Portrait of filmmaker Rodney Thompson in the 18th & Vine Historic Jazz District,
the focus of two of his best-known films (photo by Jim Barcus)
The Kansas City Filmmaker Continues His Commitment “To Tell Our Own Stories” With a New Film Supported by an Artistic Innovations Grant from Mid-America Arts Alliance
Race, gender and culture aside, familial relationships are basically the same around the world. People produce children and grandchildren who sometimes embrace values and possess personalities that conflict with their own.
From such cinematic classics as “The Color Purple,” “Fences” and “Boyz N’ The Hood” to recent fare such as the acclaimed series “Queen Sugar” and the films “The Photograph,” “Concrete Cowboy” and “Queen and Slim,” Black filmmakers have utilized cinema to create films that explore these types of interpersonal conflicts within the context of the African American family structure.
With the help of an Artistic Innovations Grant from the Mid-America Arts Alliance, veteran Kansas City filmmaker Rodney Thompson will contribute to this important body of films with his production “The Marble Rebellion,” which, according to the release, “explores the inner workings of interpersonal relationships between adults and children, revealing how supposedly vulnerable youth are able to reverse the dynamics of power and impose their will on an unsuspecting adult.”
The film centers around a 70-year-old Black grandfather and his 7-year-old grandson, who each exhibit a sense of territorialism regarding the shared space where they reside.
In Thompson’s own words, “The film takes the viewer on an intriguing cinematic journey that drives the quirky story with visual machinations, from the characterization of marbles, to disappearing children, to the campy sounds of dialogue from 1950s cowboy TV shows playing in the background, as the unabashedly alpha males engage in a battle for primacy over their home environment.”
With “The Marble Rebellion,” we can expect to see Thompson once again use film to explore the complicated issues of Blackness in America.
Two of Thompson’s previous films focused on Kansas City’s jazz history. His moving 2016 film “18th Street Lives” chronicled the rise and fall of the 18th & Vine Historic Jazz District with sensitivity, exploring the effects of segregation, and then integration, upon the legendary area. Produced with the help of a Missouri Arts Council grant, “18th Street Lives” premiered in the 18th and Vine area before being screened at the Missouri State Museum.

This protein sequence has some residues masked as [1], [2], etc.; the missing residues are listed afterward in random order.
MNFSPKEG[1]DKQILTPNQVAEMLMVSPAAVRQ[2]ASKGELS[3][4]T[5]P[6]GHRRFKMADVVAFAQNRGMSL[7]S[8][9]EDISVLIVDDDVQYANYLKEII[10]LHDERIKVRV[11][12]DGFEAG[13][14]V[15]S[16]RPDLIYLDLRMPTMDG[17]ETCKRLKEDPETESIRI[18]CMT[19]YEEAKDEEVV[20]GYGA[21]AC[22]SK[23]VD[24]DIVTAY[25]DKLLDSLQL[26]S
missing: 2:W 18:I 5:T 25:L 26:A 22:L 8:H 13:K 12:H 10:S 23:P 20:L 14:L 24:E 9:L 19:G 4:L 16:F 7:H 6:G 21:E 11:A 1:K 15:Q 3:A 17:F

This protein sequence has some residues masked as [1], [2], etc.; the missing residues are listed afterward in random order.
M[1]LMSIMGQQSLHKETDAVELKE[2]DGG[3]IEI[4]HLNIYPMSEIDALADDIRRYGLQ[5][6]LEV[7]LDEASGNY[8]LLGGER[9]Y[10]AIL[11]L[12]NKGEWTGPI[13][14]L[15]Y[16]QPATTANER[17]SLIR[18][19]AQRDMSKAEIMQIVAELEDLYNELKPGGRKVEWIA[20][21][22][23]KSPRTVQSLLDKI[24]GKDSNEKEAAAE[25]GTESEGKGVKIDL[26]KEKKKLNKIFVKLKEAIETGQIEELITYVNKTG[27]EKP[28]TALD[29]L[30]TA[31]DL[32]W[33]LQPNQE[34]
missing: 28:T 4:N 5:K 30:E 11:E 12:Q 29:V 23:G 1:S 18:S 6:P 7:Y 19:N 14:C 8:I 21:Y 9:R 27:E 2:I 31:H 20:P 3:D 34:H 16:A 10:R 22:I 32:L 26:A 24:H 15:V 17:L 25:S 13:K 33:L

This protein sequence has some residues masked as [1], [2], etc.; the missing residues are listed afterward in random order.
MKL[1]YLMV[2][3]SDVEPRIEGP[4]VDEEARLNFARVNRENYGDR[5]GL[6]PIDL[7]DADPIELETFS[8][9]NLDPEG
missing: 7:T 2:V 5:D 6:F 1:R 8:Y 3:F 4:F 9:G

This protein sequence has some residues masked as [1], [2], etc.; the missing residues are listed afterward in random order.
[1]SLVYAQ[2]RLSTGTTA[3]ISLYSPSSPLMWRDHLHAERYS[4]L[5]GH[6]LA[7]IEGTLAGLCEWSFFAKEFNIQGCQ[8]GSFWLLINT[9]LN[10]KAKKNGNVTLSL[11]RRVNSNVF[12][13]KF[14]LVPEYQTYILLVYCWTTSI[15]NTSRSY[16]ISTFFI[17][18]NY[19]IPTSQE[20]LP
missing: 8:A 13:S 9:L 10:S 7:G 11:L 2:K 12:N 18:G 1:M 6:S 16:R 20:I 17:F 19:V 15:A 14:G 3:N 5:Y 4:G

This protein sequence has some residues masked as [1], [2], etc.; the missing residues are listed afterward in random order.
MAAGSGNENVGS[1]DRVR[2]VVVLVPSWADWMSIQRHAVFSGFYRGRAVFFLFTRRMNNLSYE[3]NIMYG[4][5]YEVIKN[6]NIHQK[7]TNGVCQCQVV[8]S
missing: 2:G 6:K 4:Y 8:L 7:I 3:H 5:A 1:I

“What we are trying to do is tell a more complete story, and one of the main things we are doing is trying to tell that story through the eyes of the people who experienced 18th Street in that period of time,” Thompson stated at the time.
In 2018, with fellow veteran filmmaker and retired educator Stinson McClendon, Thompson co-produced a rolling documentary about Kansas City’s 12th Street area during the city’s heralded jazz age. Screened at The Nelson-Atkins Museum of Art in 2019, “Remember 12th Street” utilized probing interviews and rare archival footage to transport audiences back to the days of a “wide open” Kansas City.
With “The Marble Rebellion,” we can expect to see Thompson once again use film to explore the complicated issues of Blackness in America. His past work has demonstrated his ability and willingness to address these issues directly while also creating contextual frameworks that prod the viewer toward exploring their own thinking on these issues.
“I am motivated to make films by my personal belief that we need to tell our own stories, and film is the medium that offers the most viable means of storytelling that mimics real life like no other medium can. ‘The Marble Rebellion’ is based on personal experiences I had as a child,” Thompson said.
Based on Thompson’s past work and commitment to his craft, we can confidently expect to experience a film that speaks forcefully, yet tenderly, to our hearts, minds and souls.
Supported by the National Endowment for the Arts and facilitated locally by the Mid-America Arts Alliance, the Artistic Innovations Grant is designed to encourage innovation by providing financial assistance for artists creating new and original works in the Mid-America area. Sixteen grants totaling $226,500 were given for FY22, including three to KC area artists and organizations. Joining Thompson in receiving grants were documentary filmmaker Sav Rogers of Olathe and the InterUrban ArtHouse in Overland Park.